Abstract from the report, Page 1-2:
"In recent years, Aboriginal people in Canada have suffered from much higher rates of suicide than the general population. While the overall Canadian rate has declined, in some Aboriginal communities and populations, rates have continued to rise for the last two decades (Royal Commission on Aboriginal Peoples, 1995). Although there are enormous variations across communities, bands, and nations, the overall suicide rate among First Nation communities is about twice that of the total Canadian population; the rate among Inuit is still higher—6 to 11 times higher than the general population (Government of Canada). For Aboriginal people, suicide is an affliction of the young. From the ages of 10 to 19, Aboriginal youth on reserves are 5 to 6 times more likely to die of suicide than their peers in the general population (Medical Services Branch Steering Committee on Native Mental Health, 1991a). Over a third of all deaths among Aboriginal youth are attributable to suicide (Health Canada, 2003). Despite widespread concern about these alarming statistics, there continues to be a lack of information on Aboriginal suicide, its origins, and effective interventions (Advisory Group on Suicide Prevention, 2003).
The aim in this report is to review and integrate the available research literature in order to better understand the origins of suicide and identify effective interventions. This report gives priority to studies of suicide among Aboriginal people in Canada including status and non-status Indians, Inuit, and Métis, in rural and urban settings. However, relevant information on suicide among other Indigenous people in North America, Australia, and elsewhere, as well as on the general North American population, is included. In addition to reviewing research on established risk and protective factors for suicide, examining literature on physical and sexual abuse, residential schools, and related social stressors, even where suicide was not explicitly studied in order to identify potential links, was completed. Finally, a review of current models of suicide prevention and mental health promotion was conducted in order to identify best practices that can be adapted to Aboriginal populations and communities.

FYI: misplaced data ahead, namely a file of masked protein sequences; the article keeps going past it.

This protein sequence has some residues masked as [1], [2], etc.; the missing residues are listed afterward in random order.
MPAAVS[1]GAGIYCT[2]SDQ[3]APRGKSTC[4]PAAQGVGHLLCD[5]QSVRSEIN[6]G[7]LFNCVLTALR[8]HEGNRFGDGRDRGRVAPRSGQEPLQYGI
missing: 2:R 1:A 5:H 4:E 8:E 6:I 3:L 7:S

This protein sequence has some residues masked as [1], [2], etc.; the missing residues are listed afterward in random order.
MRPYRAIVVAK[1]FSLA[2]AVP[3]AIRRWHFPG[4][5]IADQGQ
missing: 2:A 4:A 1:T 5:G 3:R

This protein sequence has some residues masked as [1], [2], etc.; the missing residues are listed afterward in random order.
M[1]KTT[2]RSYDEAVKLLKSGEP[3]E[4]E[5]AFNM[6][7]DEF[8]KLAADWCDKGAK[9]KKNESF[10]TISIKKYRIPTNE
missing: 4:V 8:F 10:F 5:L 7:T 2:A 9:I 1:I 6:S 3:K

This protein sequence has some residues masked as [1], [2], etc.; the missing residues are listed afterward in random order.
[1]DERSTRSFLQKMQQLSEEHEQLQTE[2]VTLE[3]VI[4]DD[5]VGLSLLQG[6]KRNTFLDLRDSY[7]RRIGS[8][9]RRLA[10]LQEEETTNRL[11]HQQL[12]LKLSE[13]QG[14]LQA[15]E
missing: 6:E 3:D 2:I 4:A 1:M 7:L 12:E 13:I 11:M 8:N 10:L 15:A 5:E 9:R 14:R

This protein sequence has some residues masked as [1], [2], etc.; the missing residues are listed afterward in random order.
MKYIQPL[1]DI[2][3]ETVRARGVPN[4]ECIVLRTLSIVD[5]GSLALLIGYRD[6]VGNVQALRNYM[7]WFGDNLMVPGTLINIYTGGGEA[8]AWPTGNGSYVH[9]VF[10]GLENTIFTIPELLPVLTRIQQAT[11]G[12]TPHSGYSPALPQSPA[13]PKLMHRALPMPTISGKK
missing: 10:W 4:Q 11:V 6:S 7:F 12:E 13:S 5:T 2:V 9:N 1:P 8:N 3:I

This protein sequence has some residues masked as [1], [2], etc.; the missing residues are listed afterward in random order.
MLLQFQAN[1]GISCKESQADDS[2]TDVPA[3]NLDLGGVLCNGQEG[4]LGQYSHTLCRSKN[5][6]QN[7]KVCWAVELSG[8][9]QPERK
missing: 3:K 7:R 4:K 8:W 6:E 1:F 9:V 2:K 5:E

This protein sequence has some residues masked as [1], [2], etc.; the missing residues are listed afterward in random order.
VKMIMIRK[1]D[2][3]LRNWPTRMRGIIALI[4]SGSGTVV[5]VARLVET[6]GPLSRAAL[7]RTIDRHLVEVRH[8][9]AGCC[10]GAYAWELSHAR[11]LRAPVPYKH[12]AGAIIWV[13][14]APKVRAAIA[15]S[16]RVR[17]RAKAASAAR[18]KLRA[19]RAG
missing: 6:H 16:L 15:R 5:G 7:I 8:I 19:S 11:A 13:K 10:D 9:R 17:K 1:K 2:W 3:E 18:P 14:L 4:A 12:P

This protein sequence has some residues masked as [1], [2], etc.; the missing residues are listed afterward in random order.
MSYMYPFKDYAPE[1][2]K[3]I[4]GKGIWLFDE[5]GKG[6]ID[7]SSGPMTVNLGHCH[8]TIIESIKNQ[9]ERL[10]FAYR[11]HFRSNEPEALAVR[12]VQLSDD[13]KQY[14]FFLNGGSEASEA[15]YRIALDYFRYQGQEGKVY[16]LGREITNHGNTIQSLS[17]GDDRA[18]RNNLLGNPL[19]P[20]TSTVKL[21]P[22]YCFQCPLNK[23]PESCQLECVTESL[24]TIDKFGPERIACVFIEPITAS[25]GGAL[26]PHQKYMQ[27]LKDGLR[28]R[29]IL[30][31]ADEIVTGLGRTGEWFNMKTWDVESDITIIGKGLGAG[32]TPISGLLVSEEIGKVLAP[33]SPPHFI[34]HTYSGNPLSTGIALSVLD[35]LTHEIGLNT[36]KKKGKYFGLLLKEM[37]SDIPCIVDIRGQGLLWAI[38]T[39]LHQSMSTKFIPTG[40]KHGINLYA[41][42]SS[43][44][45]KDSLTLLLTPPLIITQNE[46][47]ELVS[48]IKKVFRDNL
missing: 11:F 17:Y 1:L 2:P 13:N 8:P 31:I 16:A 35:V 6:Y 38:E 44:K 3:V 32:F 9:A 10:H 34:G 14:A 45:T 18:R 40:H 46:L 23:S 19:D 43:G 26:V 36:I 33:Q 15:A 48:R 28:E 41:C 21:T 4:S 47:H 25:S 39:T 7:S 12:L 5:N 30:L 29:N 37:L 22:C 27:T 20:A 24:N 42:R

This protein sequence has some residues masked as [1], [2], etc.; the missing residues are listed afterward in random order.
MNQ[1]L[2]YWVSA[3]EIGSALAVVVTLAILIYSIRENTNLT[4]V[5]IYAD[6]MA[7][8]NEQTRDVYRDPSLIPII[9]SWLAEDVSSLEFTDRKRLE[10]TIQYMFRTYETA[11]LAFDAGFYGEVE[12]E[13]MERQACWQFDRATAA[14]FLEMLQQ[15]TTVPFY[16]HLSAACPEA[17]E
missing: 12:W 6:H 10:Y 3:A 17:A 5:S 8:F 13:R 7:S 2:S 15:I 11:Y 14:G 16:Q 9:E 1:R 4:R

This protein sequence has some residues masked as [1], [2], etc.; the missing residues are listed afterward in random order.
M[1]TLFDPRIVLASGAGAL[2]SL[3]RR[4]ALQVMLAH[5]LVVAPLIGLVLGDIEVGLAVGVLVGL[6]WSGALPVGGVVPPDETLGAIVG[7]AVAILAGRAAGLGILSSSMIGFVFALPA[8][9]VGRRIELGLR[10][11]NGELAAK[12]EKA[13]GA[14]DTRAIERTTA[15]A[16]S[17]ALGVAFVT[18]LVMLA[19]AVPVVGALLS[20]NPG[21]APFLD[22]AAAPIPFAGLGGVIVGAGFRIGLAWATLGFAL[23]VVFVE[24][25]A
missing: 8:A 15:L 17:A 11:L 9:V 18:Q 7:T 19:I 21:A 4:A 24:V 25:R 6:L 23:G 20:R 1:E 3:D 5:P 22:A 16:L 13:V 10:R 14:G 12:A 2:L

Suicide is a behaviour or action, not a distinct psychiatric disorder. Like any behaviour, it results from the interaction of many different personal, historical, and contextual factors. Suicide may be associated with a wide range of personal and social problems, and have many different contributing causes in any individual instance. In fact, suicide is only one index of the health and well-being of a population, and it is important to view suicide in the larger context of psychological and social health and well-being. Accordingly, this report will try to situate the experiences of Aboriginal people within the larger contexts of mental health and Canadian society (Kirmayer, Brass, and Tait, 2000)." (1-2).
Kirmayer, L. J., Brass, G. M., Holton, T., Paul, K., Simpson, C., Tait, C. L. Suicide Among Aboriginal People in Canada. Ottawa: Aboriginal Healing Foundation, 2007.